Roche Personalised Healthcare – In Brief
Personalised Healthcare is based on the knowledge that different patients with the same clinical
diagnosis may respond to the same treatment in different ways. While a certain drug might be highly
effective for one patient, the same drug might not show the same desired results in another patient,
despite the same diagnosis. Disease-related, as well as disease-independent, individual characteristics
influence the way drugs work. To treat all patients diagnosed with a certain disease using a broad-brush
approach disregards these individual differences.
In other words, conventionally practiced healthcare has not been as effective as it could be. Too many
patients receive treatments that are not advantageous for their particular disease scenario. And, in some
cases, these treatments might even cause adverse reactions. Roche’s Personalised Healthcare strategy
aims to provide medicines and diagnostic tools that enable tangible improvements in the health, quality
of life, and survival of patients. It is an approach which capitalizes on the extended knowledge of the
molecular basis of diseases and how medicines work, as well as on our increasingly sophisticated
Roche Pioneering Personalised Healthcare
Within the past few years, Roche has embarked on a systematic approach for the discovery and creation
of medicines, interweaving diagnostic and pharmaceutical expertise to pave the way for Personalised
Healthcare. We have already begun to provide healthcare professionals with more powerful diagnostic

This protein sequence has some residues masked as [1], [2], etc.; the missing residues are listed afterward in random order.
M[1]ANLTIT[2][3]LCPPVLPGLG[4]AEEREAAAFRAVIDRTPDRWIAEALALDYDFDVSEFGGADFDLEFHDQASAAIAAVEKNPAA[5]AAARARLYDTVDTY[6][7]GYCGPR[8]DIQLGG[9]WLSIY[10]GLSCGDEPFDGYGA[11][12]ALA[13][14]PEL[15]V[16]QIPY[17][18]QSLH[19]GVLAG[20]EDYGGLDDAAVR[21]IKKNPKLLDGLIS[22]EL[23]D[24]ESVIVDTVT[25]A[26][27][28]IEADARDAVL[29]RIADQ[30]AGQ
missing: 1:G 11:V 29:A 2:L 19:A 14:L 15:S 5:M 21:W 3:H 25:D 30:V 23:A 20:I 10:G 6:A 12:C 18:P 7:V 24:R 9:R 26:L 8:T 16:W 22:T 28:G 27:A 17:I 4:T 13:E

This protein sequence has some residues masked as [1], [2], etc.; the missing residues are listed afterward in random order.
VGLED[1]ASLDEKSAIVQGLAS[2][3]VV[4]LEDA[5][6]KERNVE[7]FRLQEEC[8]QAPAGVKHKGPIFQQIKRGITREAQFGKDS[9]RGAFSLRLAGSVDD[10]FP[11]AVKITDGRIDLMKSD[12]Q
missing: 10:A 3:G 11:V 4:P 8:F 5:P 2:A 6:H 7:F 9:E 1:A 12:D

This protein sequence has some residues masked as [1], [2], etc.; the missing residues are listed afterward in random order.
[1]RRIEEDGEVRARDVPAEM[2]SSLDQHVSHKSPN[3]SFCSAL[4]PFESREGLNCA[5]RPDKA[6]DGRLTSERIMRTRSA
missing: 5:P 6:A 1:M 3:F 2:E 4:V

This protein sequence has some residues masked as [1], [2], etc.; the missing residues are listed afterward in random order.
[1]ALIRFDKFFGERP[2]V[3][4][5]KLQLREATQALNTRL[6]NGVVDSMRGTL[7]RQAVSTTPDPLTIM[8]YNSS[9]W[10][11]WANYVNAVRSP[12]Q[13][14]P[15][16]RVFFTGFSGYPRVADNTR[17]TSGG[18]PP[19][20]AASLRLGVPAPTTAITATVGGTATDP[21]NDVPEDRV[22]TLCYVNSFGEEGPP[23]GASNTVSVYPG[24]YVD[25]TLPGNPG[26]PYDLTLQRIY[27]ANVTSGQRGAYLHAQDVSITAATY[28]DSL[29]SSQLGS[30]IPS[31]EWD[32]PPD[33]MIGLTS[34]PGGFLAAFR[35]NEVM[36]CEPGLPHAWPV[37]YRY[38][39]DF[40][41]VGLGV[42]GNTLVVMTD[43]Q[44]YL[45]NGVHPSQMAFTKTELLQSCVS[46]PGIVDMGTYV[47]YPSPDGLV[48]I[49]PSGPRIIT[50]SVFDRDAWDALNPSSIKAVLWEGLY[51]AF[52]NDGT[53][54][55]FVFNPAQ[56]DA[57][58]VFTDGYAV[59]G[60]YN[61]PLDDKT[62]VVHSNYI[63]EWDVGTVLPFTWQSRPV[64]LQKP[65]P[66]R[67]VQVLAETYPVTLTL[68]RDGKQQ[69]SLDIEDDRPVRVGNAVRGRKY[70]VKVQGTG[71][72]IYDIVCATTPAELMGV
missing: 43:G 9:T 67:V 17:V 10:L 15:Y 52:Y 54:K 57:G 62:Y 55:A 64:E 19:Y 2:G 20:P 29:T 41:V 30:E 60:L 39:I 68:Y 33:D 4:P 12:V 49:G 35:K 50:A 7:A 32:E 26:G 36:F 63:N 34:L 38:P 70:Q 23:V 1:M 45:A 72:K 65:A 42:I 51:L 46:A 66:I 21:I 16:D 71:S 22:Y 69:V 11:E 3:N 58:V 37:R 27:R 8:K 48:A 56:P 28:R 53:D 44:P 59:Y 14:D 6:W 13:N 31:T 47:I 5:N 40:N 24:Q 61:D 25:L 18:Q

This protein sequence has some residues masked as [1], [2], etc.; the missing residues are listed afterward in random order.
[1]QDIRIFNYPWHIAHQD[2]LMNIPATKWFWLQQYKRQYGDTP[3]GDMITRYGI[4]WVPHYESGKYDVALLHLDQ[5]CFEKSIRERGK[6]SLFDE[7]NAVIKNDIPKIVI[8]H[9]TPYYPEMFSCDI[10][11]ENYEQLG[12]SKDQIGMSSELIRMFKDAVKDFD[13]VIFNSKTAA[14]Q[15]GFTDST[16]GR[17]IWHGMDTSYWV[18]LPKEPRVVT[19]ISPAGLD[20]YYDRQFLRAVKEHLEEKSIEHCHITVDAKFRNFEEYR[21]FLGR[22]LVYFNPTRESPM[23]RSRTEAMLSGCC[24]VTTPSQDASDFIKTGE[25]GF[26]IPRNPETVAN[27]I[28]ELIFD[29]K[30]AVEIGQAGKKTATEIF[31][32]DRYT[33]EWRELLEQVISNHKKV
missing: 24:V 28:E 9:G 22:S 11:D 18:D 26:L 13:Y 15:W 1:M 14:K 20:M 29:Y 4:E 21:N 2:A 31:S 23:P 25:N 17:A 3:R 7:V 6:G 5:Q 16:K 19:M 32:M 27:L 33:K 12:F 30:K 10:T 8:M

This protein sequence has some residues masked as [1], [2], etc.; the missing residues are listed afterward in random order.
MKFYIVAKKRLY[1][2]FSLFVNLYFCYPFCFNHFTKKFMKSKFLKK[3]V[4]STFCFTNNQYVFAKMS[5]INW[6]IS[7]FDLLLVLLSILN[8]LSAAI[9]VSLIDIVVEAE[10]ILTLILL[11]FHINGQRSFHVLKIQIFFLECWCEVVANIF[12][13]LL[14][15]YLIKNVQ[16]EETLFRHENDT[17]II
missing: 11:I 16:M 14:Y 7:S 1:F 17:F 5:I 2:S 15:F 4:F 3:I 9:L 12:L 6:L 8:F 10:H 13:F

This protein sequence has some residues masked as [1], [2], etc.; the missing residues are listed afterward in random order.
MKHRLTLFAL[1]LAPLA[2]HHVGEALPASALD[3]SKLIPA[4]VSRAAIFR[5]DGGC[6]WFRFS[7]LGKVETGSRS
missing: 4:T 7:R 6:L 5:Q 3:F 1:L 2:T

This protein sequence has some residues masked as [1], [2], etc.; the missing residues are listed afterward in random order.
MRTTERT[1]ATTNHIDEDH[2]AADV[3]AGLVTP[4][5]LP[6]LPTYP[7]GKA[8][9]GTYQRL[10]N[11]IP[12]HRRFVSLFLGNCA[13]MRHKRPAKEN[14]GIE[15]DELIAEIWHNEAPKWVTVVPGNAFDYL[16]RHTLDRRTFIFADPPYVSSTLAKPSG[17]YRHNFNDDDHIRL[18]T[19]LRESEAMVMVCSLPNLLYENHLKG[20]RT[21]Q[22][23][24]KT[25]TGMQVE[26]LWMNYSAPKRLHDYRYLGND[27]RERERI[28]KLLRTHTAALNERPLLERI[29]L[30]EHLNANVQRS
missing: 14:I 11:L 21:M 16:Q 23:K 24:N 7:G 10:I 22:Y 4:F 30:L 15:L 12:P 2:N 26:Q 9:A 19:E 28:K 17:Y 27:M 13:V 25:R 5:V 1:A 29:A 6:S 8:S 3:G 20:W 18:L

tools and targeted treatments that are based upon new insights into how disease arises at the molecular
level. By providing new options, Roche aims to tailor treatments as closely as possible to patients’ needs.
As one of the world’s leading healthcare companies, we are uniquely positioned to enable and deliver
Personalised Healthcare, set apart by our combined strengths in pharmaceuticals and diagnostics.
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Benefits of Personalised Healthcare
Personalised Healthcare has enormous potential to add true medical value to healthcare by providing
targeted treatments, increasing the quality of life, and being more cost-effective. While the full potential
of Personalised Healthcare will only be realized in a stepwise fashion, we already have a number of
successful examples that show a clear shift away from the “one size fits all" approach, towards more
targeted medicines and response-guided therapies.
By taking into account the different characteristics of patient sub-populations and their disease
specificity (e.g., cancer subtypes), we can demonstrate that in many cases Personalised Healthcare:
• Improves understanding of disease diversity and allows to stratify patient sub-groups • Increases efficiency and efficacy in R&D • Helps to avoid disadvantageous and/or unnecessary treatment, thereby enhancing cost-